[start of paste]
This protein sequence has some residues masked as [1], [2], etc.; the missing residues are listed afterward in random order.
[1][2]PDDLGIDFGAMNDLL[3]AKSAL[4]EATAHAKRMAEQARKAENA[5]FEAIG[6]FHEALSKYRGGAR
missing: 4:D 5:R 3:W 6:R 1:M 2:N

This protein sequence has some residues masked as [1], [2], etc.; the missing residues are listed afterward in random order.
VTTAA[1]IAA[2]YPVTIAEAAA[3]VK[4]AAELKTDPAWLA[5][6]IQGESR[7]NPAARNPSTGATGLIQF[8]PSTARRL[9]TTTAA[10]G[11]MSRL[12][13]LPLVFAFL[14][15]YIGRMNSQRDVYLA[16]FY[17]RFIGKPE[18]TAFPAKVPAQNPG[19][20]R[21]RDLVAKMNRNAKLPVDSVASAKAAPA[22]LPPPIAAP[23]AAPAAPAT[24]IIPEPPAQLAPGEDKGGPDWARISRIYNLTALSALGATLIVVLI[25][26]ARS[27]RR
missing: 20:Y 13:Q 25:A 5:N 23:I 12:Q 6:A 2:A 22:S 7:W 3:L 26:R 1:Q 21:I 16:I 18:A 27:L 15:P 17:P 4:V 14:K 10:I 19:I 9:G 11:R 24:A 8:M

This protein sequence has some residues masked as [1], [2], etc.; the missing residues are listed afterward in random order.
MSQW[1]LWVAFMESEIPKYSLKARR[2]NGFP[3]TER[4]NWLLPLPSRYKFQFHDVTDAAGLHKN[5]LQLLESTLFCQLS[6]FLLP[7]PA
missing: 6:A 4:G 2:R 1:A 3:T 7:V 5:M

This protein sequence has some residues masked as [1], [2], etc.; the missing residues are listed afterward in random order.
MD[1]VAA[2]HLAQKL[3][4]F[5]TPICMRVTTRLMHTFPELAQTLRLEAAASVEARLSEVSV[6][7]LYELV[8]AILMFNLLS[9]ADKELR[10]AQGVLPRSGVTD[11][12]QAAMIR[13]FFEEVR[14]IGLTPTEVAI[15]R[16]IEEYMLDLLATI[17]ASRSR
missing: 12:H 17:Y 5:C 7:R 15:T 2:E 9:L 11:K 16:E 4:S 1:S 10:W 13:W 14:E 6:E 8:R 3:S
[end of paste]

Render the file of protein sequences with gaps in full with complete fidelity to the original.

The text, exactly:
This protein sequence has some residues masked as [1], [2], etc.; the missing residues are listed afterward in random order.
[1][2]PDDLGIDFGAMNDLL[3]AKSAL[4]EATAHAKRMAEQARKAENA[5]FEAIG[6]FHEALSKYRGGAR
missing: 4:D 5:R 3:W 6:R 1:M 2:N

This protein sequence has some residues masked as [1], [2], etc.; the missing residues are listed afterward in random order.
VTTAA[1]IAA[2]YPVTIAEAAA[3]VK[4]AAELKTDPAWLA[5][6]IQGESR[7]NPAARNPSTGATGLIQF[8]PSTARRL[9]TTTAA[10]G[11]MSRL[12][13]LPLVFAFL[14][15]YIGRMNSQRDVYLA[16]FY[17]RFIGKPE[18]TAFPAKVPAQNPG[19][20]R[21]RDLVAKMNRNAKLPVDSVASAKAAPA[22]LPPPIAAP[23]AAPAAPAT[24]IIPEPPAQLAPGEDKGGPDWARISRIYNLTALSALGATLIVVLI[25][26]ARS[27]RR
missing: 20:Y 13:Q 25:A 5:N 23:I 12:Q 6:A 2:A 22:S 7:W 3:L 26:R 1:Q 21:I 16:I 18:A 27:L 15:P 17:P 4:V 14:K 10:I 19:I 9:G 11:R 24:A 8:M

This protein sequence has some residues masked as [1], [2], etc.; the missing residues are listed afterward in random order.
MSQW[1]LWVAFMESEIPKYSLKARR[2]NGFP[3]TER[4]NWLLPLPSRYKFQFHDVTDAAGLHKN[5]LQLLESTLFCQLS[6]FLLP[7]PA
missing: 6:A 4:G 2:R 1:A 3:T 7:V 5:M

This protein sequence has some residues masked as [1], [2], etc.; the missing residues are listed afterward in random order.
MD[1]VAA[2]HLAQKL[3][4]F[5]TPICMRVTTRLMHTFPELAQTLRLEAAASVEARLSEVSV[6][7]LYELV[8]AILMFNLLS[9]ADKELR[10]AQGVLPRSGVTD[11][12]QAAMIR[13]FFEEVR[14]IGLTPTEVAI[15]R[16]IEEYMLDLLATI[17]ASRSR
missing: 12:H 17:Y 5:C 7:R 15:T 2:E 9:L 11:K 16:E 4:S 1:S 10:W 13:W 14:E 6:E 8:R 3:S